Nurturing Understanding: Why Talking to Children About Menstruation Matters

Nurturing Understanding: Why Talking to Children About Menstruation Matters

Why It's Important To Talk To Children About Menstruation

This is just as important a question as "where do babies come from?", "why do boys and girls differ?", and other aspects of sexual education. Unfortunately, 10-15 years ago, the topic of menstruation was considered very secretive and shameful. In some families, it was not even allowed to say the word "menstruation" in a conversation between mothers and daughters, let alone other family members, especially males. This created a certain stigma around this topic in our society. The concealment of certain aspects, not answering all the child's questions, or the absence of such a conversation in the family often led to psychological trauma for young girls when they encountered their first menstruation. 

Fortunately, there are fewer of such stories today, as many parents understand the importance of having such a conversation directly within the family, rather than relying on external sources.

Involving Boys: An Equally Important Conversation

Many mothers of boys now breathe a sigh of relief, thinking, "Phew, at least this doesn't concern us." But no, it is important to talk about menstruation with both girls and boys. Of course, boys do not need to be provided with detailed descriptions and delve into the details unless they ask such questions themselves. However, it is very important for boys to understand that this is a completely natural process; it will help prevent the demonization of menstruation in society in the future. It is very important for children to hear about the topic of menstruation, as well as sexual maturation and sex, from their parents for the first time rather than from biology classes or unreliable sources. Parents are capable of calmly and delicately providing all the information, which will make the child more comfortable. Equally important is the timing of initiating such a conversation.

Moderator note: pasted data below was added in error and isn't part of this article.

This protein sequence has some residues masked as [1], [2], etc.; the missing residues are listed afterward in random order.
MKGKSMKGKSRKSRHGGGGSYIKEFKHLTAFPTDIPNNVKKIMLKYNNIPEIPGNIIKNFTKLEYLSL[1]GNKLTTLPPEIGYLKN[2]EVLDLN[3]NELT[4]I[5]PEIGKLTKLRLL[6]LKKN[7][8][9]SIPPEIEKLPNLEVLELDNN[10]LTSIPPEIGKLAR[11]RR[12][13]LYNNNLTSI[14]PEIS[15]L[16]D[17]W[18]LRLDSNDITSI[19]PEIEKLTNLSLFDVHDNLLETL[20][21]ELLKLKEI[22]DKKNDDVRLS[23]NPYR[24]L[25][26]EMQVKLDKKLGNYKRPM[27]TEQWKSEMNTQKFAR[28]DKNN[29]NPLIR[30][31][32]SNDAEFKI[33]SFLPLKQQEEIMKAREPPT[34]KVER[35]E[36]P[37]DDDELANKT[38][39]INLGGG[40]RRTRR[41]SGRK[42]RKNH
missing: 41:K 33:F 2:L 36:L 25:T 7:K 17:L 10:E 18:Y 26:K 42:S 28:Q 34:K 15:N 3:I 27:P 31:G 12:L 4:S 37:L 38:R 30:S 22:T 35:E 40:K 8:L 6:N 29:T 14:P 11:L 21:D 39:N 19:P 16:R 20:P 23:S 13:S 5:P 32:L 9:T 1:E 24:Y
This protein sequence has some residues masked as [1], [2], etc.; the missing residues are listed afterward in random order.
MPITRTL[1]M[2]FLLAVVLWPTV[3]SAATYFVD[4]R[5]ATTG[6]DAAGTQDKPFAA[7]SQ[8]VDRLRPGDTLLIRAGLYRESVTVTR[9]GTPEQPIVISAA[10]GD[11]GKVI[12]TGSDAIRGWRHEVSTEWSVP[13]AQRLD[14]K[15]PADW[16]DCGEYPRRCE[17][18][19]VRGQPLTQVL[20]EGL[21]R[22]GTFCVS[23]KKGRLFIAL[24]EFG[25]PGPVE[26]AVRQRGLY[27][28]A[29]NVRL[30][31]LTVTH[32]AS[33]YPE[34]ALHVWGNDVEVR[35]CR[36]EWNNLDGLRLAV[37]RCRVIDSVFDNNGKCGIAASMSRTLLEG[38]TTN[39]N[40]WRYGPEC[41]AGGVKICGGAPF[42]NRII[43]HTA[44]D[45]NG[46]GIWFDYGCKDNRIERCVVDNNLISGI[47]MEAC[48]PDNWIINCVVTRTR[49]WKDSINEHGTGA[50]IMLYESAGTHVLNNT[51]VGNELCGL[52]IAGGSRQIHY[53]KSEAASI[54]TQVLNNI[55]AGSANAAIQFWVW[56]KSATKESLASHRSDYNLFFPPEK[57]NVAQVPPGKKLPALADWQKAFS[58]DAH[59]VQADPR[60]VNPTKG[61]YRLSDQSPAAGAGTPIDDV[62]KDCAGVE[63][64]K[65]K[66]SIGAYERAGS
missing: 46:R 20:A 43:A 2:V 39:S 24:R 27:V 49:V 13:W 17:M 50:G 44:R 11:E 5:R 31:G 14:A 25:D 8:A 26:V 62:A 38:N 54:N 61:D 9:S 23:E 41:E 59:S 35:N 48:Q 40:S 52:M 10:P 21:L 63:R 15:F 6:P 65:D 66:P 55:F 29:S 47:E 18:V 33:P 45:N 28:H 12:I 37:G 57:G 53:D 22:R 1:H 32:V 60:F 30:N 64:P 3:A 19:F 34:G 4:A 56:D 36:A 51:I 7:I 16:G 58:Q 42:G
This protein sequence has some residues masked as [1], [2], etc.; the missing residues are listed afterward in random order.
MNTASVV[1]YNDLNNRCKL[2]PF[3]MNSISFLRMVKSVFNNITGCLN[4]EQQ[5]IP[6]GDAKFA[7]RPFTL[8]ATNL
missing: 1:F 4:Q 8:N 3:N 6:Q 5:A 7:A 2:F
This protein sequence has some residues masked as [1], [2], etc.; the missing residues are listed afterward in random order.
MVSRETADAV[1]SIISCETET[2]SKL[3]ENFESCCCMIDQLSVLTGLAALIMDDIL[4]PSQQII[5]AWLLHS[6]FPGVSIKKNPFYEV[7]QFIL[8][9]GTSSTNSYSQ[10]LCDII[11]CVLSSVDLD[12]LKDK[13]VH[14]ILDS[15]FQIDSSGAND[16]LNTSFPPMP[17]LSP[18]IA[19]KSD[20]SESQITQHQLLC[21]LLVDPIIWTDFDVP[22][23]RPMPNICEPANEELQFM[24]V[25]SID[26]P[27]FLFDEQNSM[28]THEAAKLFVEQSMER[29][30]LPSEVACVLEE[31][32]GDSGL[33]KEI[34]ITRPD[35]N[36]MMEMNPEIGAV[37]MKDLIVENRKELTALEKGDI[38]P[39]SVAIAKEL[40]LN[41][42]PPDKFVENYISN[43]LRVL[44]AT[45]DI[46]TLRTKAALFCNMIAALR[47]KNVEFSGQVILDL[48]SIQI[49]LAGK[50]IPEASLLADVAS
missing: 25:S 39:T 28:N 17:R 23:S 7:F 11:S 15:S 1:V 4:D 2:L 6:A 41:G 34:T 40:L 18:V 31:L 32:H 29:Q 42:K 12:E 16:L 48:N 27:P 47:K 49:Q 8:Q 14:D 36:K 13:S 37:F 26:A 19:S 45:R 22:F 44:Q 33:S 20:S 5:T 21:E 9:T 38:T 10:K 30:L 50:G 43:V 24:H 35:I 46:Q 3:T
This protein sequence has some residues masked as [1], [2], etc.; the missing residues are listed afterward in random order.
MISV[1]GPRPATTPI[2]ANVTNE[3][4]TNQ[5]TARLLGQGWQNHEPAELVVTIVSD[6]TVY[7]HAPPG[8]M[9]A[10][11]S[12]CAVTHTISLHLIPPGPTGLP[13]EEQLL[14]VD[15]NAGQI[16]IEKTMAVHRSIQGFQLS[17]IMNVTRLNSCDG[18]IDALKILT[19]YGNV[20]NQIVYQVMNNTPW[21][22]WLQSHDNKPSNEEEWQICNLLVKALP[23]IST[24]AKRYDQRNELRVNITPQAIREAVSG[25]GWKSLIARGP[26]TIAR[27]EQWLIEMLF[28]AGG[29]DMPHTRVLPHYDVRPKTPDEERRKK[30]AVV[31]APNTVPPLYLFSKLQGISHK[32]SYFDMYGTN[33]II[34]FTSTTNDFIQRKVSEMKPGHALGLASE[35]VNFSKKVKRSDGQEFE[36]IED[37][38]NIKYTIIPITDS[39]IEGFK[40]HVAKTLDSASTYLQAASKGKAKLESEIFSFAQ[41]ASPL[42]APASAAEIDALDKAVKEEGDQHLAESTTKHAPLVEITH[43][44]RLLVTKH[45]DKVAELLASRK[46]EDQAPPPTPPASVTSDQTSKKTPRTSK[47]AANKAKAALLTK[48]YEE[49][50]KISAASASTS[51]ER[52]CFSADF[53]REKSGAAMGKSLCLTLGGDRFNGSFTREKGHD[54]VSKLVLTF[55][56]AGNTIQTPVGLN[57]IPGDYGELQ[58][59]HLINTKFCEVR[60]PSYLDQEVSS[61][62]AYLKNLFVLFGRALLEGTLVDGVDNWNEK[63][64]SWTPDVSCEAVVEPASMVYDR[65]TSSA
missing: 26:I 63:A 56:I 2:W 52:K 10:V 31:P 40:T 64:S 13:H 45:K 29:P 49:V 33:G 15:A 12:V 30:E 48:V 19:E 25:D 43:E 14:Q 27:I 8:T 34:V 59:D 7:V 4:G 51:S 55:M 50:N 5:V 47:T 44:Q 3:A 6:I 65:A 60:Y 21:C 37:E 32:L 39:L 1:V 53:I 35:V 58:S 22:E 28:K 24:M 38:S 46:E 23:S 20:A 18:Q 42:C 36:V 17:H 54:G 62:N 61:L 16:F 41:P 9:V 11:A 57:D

Timing Matters: Initiating the Conversation

Talking to girls should start before their first menstruation. It is very important because if a girl knows nothing about menstruation, she may feel fear and have a negative experience when she sees blood, which will undoubtedly affect her future menstrual experience and may result in disgust and fear of menstruation. 

This can lead to both psychological and gynecological problems. Since all processes in the body are controlled by the brain, in case of stress or negative association, the proper functioning and regulation of these processes will be disrupted. Currently, the average age of starting menstruation is 9-12 years old. The timing of the conversation can be indicated by changes happening in the girl's body – breast, underarm, and pubic hair growth, mood swings, sudden growth spurt, lengthening of feet, etc. Approximately 1.5 years after these signs appear, the girl will experience her first menstruation, known as menarche. 

The Conversation: Tips for Parents

Think in advance about your conversation and refresh your knowledge if necessary. The conversation should be conducted smoothly and delicately, without relying on your personal feelings and experiences about the first menstruation, as you may have had a negative experience in the past. Also, avoid using veiled and "made-up" terminology. Tell everything as it is, and if the child has uncomfortable questions, be prepared to answer them calmly and without embarrassment. In this conversation, it is important for the child to receive answers to all their questions and accurate information. Speak calmly, without emotional coloring. If the child feels uncomfortable and wants to end this conversation, do not insist, simply postpone it to another more convenient and calm time. Do not turn a calm conversation into an anatomy lesson with an exam afterwards. 

Hygiene Products and Empowerment

Have a discussion with the girl about all existing hygiene products, do not insist on a specific choice, and allow the child to decide what suits them best. Explain and demonstrate how to use them correctly and where to find them if menstruation starts at home. It is not advisable to keep hygiene products "somewhere far away" or in a "black box with four locks." Make it clear to the girl that menstruation is natural and nothing to be ashamed of, and that if she needs help, such as a pad, she can always ask for it from others, including adults. 

It is important to mention the possibility of leaks during the conversation and what to do in such cases. 

Girls can also use menstrual cups, but sometimes the opening in the hymen (virgin membrane) is too narrow for the cup, and the girl may feel discomfort. In such cases, the use of a cup should be postponed.

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